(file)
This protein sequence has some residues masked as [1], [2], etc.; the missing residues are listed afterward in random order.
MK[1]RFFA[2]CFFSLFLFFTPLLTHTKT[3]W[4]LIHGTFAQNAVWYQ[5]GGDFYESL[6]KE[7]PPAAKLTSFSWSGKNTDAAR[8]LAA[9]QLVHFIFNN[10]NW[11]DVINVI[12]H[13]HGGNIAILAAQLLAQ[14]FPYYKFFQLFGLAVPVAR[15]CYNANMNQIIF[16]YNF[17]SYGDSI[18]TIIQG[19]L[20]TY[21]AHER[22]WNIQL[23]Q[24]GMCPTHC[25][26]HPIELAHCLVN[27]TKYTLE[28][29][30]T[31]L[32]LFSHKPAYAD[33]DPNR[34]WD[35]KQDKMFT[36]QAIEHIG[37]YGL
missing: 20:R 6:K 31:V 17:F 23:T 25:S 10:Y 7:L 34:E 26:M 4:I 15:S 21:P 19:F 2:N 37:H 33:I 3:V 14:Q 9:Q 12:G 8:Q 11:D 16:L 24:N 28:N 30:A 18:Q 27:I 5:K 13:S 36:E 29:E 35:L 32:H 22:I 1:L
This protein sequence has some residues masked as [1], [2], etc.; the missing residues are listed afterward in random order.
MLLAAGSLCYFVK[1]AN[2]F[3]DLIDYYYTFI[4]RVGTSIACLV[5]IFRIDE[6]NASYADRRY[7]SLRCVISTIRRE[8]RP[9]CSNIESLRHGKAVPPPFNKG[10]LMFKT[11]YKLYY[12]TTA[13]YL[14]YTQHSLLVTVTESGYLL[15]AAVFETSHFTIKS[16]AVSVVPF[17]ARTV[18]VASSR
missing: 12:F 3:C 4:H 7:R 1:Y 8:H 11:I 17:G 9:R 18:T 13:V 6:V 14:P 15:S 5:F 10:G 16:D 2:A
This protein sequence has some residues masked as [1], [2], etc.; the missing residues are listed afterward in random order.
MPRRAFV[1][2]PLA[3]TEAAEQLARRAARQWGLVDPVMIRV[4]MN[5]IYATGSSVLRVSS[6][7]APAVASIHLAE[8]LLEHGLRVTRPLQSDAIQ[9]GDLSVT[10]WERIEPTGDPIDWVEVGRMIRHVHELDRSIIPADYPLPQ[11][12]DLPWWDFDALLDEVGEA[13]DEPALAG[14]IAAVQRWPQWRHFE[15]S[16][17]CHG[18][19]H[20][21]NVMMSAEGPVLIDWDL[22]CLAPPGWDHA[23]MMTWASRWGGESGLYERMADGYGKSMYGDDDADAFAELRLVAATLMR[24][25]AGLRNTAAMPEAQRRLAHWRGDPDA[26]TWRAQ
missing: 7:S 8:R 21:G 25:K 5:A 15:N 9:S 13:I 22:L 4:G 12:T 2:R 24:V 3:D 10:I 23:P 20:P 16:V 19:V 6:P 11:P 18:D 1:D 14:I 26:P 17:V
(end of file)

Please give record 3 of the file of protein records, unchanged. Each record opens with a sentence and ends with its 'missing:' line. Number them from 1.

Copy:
This protein sequence has some residues masked as [1], [2], etc.; the missing residues are listed afterward in random order.
MPRRAFV[1][2]PLA[3]TEAAEQLARRAARQWGLVDPVMIRV[4]MN[5]IYATGSSVLRVSS[6][7]APAVASIHLAE[8]LLEHGLRVTRPLQSDAIQ[9]GDLSVT[10]WERIEPTGDPIDWVEVGRMIRHVHELDRSIIPADYPLPQ[11][12]DLPWWDFDALLDEVGEA[13]DEPALAG[14]IAAVQRWPQWRHFE[15]S[16][17]CHG[18][19]H[20][21]NVMMSAEGPVLIDWDL[22]CLAPPGWDHA[23]MMTWASRWGGESGLYERMADGYGKSMYGDDDADAFAELRLVAATLMR[24][25]AGLRNTAAMPEAQRRLAHWRGDPDA[26]TWRAQ
missing: 7:S 8:R 21:G 25:K 5:A 15:N 9:S 13:I 22:L 4:G 12:T 2:R 24:V 3:D 10:I 23:P 20:P 16:V 19:V 6:P 11:P 18:D 1:D 14:I 26:P 17:V